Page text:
Why Waking Up From Coma And Seeing Daylight Again Is A Privilege I Don’t Take For Granted

Harshita Dariyani
When 22-year-old Rajasthan resident Harshita Dariyani asks me, ‘what’s the worst that could happen? I’ll manage it’, I feel overwhelmed to an extent that it’s difficult to write. It’s not what she says, it’s what got her to this point that made her who she is and, unfortunately, was a result of all the unfathomable physical, mental and emotional difficulties she faced right from the age of 11.

Her challenges aren’t over yet but she is determined to face them all and this story of courage is what we need to read at a time when we’re all facing one challenge or another. It’s Dariyani’s spirit that to a huge extent shows what grit is and what it means to face uncertainty and never back down.

Dariyani, who is currently pursuing a Master’s in International Business at WHU, Germany, is studying to become not just an entrepreneur but also develop all-around skills to better her professional career.

She opens up to SheThePeople about her journey, the medical and emotional challenges she powered through, how she uses her ability to go past her disability, and what courage means to her.

Harshita Dariyani: The Powerhouse

“I was 11 when I returned from school one day and learned that my mom had passed away. Her death broke me in many ways and processing that grief was difficult. I was entering my teenage years and wanted a robust support system to back me up. I decided to go to boarding school in Jaipur thinking it would get easier there. It was hard when my boarding mates’ moms visited them and I couldn’t see mine. I channelled that grief into sports. I started playing badminton. In 2016, at 16, one day after a critical game at school I returned to the hostel and felt a sense of pain in my left arm. We thought it was an after-game effect and I went to bed. I couldn’t get up the next morning. Everyone tried to help me stand up but it was in vain. I could no longer feel control over my body and the pain spread. The medical staff at the boarding did not have an answer for it and I was transferred to the city hospital. My family came in and I was diagnosed with Guillain-Barre Syndrome (GBS), a rare neurological disease in which the immune system attacks the nervous system. My lungs stopped working by the time I was diagnosed. I was in ICU and I slipped into a coma for 47 days – was on a ventilator for 4 months.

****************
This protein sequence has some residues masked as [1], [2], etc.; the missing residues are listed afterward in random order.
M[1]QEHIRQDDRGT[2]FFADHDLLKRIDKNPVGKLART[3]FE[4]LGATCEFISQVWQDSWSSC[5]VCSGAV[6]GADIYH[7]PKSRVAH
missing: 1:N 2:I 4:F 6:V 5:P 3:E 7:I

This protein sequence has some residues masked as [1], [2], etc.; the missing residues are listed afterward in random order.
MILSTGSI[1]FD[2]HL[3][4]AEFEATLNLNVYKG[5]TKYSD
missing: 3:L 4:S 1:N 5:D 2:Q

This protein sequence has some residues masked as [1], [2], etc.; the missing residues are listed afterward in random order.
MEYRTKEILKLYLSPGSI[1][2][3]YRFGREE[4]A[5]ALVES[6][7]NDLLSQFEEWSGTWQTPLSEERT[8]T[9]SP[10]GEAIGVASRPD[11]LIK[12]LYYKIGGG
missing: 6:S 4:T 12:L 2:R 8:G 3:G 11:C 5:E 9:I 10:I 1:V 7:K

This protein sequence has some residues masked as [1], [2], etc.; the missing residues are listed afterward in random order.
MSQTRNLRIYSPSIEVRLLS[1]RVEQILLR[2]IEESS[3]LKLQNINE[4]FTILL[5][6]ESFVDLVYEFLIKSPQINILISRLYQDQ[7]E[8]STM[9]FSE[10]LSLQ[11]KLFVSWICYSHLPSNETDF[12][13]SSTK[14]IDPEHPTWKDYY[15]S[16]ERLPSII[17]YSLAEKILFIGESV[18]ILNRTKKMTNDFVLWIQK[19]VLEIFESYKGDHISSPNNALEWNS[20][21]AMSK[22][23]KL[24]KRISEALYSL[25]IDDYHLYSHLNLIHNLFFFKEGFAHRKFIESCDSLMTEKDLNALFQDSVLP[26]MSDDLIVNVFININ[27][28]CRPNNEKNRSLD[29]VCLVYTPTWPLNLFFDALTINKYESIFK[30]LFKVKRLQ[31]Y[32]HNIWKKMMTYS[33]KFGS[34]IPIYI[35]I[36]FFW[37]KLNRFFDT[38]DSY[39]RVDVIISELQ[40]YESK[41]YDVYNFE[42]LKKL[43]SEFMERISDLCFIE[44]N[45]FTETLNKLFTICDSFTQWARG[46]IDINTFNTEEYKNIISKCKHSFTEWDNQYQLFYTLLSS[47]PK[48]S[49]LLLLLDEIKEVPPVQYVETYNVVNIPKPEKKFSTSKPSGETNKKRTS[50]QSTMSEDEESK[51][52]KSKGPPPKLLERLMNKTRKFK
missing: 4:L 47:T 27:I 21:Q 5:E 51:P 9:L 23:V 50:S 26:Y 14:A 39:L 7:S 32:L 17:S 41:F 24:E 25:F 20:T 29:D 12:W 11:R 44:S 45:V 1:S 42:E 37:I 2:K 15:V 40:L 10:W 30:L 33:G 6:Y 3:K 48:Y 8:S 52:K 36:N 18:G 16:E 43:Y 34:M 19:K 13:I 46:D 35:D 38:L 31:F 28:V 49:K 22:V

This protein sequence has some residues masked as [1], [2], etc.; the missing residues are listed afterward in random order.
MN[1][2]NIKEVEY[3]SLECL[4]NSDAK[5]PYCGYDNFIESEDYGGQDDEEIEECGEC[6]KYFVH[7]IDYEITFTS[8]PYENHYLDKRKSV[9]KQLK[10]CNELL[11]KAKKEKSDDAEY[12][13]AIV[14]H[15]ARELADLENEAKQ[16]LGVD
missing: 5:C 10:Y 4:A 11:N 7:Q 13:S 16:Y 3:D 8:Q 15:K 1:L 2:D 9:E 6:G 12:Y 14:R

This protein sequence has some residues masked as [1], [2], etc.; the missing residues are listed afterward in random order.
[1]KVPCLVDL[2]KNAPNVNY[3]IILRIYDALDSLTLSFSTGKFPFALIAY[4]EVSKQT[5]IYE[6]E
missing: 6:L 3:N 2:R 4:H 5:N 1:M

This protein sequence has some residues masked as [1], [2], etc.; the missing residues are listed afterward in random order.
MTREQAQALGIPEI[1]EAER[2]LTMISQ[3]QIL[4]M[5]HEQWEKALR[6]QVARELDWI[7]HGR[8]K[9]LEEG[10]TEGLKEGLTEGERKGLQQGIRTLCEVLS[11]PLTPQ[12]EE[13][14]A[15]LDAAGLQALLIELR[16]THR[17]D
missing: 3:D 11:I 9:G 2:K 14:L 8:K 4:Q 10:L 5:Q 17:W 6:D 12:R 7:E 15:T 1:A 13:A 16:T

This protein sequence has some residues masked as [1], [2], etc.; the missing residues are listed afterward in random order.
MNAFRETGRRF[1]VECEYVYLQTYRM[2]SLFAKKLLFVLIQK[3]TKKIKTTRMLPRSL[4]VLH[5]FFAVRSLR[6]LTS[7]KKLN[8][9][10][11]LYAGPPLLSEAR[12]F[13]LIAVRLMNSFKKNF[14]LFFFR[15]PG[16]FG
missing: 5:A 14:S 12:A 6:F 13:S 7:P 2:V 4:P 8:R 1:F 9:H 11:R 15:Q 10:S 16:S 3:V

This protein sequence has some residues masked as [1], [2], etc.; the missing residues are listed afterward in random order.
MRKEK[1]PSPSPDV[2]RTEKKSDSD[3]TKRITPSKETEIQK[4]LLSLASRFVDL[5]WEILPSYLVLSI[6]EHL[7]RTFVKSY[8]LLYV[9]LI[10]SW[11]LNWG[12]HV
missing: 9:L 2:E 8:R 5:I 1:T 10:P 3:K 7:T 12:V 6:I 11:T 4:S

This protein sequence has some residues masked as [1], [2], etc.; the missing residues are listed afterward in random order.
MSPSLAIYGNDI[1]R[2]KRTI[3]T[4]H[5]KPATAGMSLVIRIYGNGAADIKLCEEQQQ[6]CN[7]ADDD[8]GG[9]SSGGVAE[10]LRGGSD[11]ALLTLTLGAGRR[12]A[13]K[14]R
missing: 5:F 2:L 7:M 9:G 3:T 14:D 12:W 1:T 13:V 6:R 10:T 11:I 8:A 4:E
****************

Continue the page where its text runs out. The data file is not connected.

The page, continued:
While my lungs started to function, the rest of my body was paralysed. It took me a year to get out of paralysis. My entire life changed in the blink of an eye. I went through an emotional roller-coaster after I woke up from a coma. I was confused, shocked and helpless once again. The girl who once played sports could no longer move a finger by herself. The transition from a stretcher to a wheelchair, to a walker, to crutches, to walking independently made me want to give up a lot of times, but the courage to face it also made me learn significant lessons. GBS did not just break me physically but mentally too. Seeing dad sacrifice everything to save me was difficult. Seeing the daylight again felt like a privilege. I gave my 12th boards sitting in a wheelchair.

I cleared and got myself admitted to Chennai University. I gained massive weight during the process and my fitness dropped to an all-time low. I can’t do activities against gravity, but I worked hard in 2020 and lost more than 30 kgs. I passed out as a mechanical engineer and got an opportunity to work as a commodities trader. I am now in Germany pursuing my Master’s as a differently-abled student in this new chapter. I still have a Foot Drop condition, because of which I wear a special kind of shoes every day to walk.

My dad taught me amidst challenges we faced together that if we look forward to massive things waiting for us and move towards them – that if we cross that one layer, to uncover the potential we have to achieve those things – our purpose in life is served. I hope mom knows how much we love her, everything I do is to make her proud, too. I don’t know what really the definition of success is for me but I do know that merely walking, breathing and having an opportunity to just be is a privilege I will never take for granted.”

Narrated by Harshita Dariyani. Written and edited by Bhawana, Team SheThePoeple.

Harshita Dariyani

Harshita Dariyani with her father.

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